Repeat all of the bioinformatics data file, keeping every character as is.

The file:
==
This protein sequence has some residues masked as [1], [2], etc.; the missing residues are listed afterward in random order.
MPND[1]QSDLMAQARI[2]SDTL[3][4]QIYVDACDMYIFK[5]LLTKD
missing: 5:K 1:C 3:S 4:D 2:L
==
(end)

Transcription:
This protein sequence has some residues masked as [1], [2], etc.; the missing residues are listed afterward in random order.
MPND[1]QSDLMAQARI[2]SDTL[3][4]QIYVDACDMYIFK[5]LLTKD
missing: 5:K 1:C 3:S 4:D 2:L